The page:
Hegemony is the leadership or dominance, especially by one state or social group over others. The Marxist theory of Cultural Hegemony ties in with Gramsci’s idea that the ruling classes can control the social values and customs of society, purely in order to shape the ruling classes’ Utopia. For example, the government (a ruling class) has a huge role in sculpting the way in which ideology each member of society believes in. This can be the ways in which expenditure of Taxpayers’ money are governed, for example. Each individual automatically categorises themselves into socialists, or conservatives, essentially. Socialists who lean towards communism, and conservatives, who lean more towards capitalism. Of course, it is not as simple as that, there are many more categories that most of the UK are part of, but it is practically impossible in contemporary society, especially when votes are disproportionate.


Hegemony is still prevalent in contemporary media industries, in this case, the magazine industry.

The reading included many pertinent ideas in relation to magazines. I picked up on Gramsci’s idea on ‘ideological material.’ Gramsci explained how the press was a big force in shaping society. For example, the press became a dominant instrument in creating ideological legitimation of the existing instruments in society and social order. Linking with this idea, the magazine industry, it is still able to enforce certain ideologies into our minds as consumers. For example, women’s magazines always have at least one or more of the following sections: weight loss, fashion, beauty, recipes health and fitness, children  and celebrity gossip. They do not have politics, style, culture, life, watches, games, cars and film as men’s magazines have. Magazine editors, (the social group of a usually male dominated workforce) keep obeying the supposed rules, or in order words, keeping in line with the ideologies. It is the audience, that consume certain ideas, for example: “I am a woman, so I need to lose weight, buy the new lipstick on the cover and follow the recipes at the back of the magazine.” The magazine industry reinforces certain ideas and the audience blindly accept and follow what the magazine tells them to do.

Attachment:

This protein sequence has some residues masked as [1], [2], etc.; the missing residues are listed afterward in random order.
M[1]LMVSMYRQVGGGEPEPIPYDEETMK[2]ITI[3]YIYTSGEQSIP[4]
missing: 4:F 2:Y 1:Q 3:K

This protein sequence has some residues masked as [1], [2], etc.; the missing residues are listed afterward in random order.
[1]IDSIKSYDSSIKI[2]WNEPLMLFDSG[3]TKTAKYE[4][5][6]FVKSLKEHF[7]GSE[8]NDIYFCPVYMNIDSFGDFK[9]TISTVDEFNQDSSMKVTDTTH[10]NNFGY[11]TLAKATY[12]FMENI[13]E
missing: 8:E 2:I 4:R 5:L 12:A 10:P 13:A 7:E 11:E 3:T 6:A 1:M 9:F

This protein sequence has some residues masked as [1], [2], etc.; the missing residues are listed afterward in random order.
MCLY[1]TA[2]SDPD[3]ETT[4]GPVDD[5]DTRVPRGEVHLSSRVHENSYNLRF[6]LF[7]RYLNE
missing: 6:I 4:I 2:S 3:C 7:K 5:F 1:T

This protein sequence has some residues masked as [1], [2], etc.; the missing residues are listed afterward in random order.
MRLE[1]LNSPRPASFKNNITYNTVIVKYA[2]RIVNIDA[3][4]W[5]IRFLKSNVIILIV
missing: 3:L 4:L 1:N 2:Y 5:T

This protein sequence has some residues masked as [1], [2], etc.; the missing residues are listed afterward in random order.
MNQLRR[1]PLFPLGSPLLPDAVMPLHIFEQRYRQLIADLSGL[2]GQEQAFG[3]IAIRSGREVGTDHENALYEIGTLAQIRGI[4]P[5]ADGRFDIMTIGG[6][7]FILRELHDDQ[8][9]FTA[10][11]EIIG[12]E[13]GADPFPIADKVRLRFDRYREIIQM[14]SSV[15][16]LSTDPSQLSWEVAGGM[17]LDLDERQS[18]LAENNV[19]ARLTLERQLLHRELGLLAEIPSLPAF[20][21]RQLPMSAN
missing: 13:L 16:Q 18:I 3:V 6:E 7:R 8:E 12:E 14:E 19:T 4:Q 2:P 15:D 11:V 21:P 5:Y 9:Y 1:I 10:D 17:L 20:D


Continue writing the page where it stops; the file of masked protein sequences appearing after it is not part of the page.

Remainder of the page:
My group’s magazine is called ‘S Magazine’ Suffragettes, Safe Zone, Societal Issues, Softly Spoken are all topics that are covered. ‘S Magazine’ is a feminist magazine and the unique selling point is that it caters for both men and women. My group and I spotted a gap in the market when we realised that there were no feminist magazines that were for both genders. A reason for this is that we wanted to steer away from the ‘somewhat inevitable’ hegemonic control that magazines have generally in the industry. ‘S magazine’ promotes equality between the sexes, by targeting subjects that are usually seen as ‘taboo.’ Examples include: porn, male virginity, modesty, the concept of masculinity. ‘S Magazine’ aims to normalise these taboo subjects by including factual, gender neutral information. ‘S Magazine’ aims to go beyond the limits of class, gender, socio-economic status and race, ‘S Magazine’ is for all.

Production Director,

Dipali Limbachia